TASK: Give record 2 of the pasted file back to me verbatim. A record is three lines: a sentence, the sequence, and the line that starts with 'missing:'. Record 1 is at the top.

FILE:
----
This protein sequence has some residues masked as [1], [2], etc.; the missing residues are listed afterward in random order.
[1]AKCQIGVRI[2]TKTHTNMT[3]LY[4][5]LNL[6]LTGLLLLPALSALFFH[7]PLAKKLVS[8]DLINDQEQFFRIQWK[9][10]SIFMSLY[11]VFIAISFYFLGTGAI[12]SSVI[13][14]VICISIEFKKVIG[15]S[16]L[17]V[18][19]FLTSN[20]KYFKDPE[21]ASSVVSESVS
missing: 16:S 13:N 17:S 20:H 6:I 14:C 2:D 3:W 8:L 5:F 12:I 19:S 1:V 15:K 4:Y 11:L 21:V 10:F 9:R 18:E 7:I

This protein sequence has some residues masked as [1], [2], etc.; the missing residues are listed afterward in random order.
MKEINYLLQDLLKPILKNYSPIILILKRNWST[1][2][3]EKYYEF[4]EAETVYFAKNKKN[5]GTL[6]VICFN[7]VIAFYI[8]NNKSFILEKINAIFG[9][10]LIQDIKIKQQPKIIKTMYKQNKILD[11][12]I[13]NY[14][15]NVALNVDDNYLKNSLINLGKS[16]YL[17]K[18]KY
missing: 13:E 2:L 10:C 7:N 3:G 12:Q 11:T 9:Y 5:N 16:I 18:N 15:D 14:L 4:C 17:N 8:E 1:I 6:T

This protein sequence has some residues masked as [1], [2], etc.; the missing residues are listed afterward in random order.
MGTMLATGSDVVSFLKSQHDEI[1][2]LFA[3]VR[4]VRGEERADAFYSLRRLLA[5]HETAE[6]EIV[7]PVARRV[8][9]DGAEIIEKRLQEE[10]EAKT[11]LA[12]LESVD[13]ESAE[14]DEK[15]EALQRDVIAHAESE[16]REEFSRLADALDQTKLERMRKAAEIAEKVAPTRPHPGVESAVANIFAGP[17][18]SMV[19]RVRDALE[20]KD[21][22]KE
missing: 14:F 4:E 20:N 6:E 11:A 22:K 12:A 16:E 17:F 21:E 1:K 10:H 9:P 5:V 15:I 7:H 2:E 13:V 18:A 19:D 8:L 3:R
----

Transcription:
This protein sequence has some residues masked as [1], [2], etc.; the missing residues are listed afterward in random order.
MKEINYLLQDLLKPILKNYSPIILILKRNWST[1][2][3]EKYYEF[4]EAETVYFAKNKKN[5]GTL[6]VICFN[7]VIAFYI[8]NNKSFILEKINAIFG[9][10]LIQDIKIKQQPKIIKTMYKQNKILD[11][12]I[13]NY[14][15]NVALNVDDNYLKNSLINLGKS[16]YL[17]K[18]KY
missing: 13:E 2:L 10:C 7:N 3:G 12:Q 11:T 9:Y 5:N 16:I 18:N 15:D 14:L 4:C 17:N 8:E 1:I 6:T